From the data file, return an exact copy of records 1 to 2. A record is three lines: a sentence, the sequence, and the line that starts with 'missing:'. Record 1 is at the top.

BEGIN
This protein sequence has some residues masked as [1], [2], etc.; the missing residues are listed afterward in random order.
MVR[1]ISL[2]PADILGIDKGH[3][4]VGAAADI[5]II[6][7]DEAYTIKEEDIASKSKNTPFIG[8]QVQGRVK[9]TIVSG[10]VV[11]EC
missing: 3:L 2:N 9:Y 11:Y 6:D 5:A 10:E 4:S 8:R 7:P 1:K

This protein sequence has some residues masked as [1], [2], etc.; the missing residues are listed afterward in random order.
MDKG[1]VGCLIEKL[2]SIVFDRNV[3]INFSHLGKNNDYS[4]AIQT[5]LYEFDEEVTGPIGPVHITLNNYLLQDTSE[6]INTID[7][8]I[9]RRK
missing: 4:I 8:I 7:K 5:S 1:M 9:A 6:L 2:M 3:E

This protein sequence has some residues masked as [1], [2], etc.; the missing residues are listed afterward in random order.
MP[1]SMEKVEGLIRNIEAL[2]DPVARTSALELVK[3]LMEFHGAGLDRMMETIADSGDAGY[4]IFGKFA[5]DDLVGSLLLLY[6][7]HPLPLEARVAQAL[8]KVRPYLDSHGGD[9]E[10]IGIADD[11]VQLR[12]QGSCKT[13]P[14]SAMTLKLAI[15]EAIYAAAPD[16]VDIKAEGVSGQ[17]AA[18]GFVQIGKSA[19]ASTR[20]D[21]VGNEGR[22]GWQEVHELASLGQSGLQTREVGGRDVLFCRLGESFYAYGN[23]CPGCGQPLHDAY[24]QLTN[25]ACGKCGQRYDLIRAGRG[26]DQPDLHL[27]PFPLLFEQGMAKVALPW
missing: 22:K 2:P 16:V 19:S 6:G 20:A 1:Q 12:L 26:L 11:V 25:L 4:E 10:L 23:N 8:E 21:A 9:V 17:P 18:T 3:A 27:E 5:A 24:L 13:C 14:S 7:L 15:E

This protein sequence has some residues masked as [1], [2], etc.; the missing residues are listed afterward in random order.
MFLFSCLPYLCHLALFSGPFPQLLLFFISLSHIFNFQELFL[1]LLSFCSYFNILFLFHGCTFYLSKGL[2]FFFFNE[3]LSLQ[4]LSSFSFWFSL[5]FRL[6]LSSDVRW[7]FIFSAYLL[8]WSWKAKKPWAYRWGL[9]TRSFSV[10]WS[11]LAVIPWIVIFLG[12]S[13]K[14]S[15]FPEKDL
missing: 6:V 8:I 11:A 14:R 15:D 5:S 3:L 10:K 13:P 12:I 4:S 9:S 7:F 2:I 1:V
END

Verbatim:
This protein sequence has some residues masked as [1], [2], etc.; the missing residues are listed afterward in random order.
MVR[1]ISL[2]PADILGIDKGH[3][4]VGAAADI[5]II[6][7]DEAYTIKEEDIASKSKNTPFIG[8]QVQGRVK[9]TIVSG[10]VV[11]EC
missing: 3:L 2:N 9:Y 11:Y 6:D 5:A 10:E 4:S 8:R 7:P 1:K

This protein sequence has some residues masked as [1], [2], etc.; the missing residues are listed afterward in random order.
MDKG[1]VGCLIEKL[2]SIVFDRNV[3]INFSHLGKNNDYS[4]AIQT[5]LYEFDEEVTGPIGPVHITLNNYLLQDTSE[6]INTID[7][8]I[9]RRK
missing: 4:I 8:I 7:K 5:S 1:M 9:A 6:L 2:M 3:E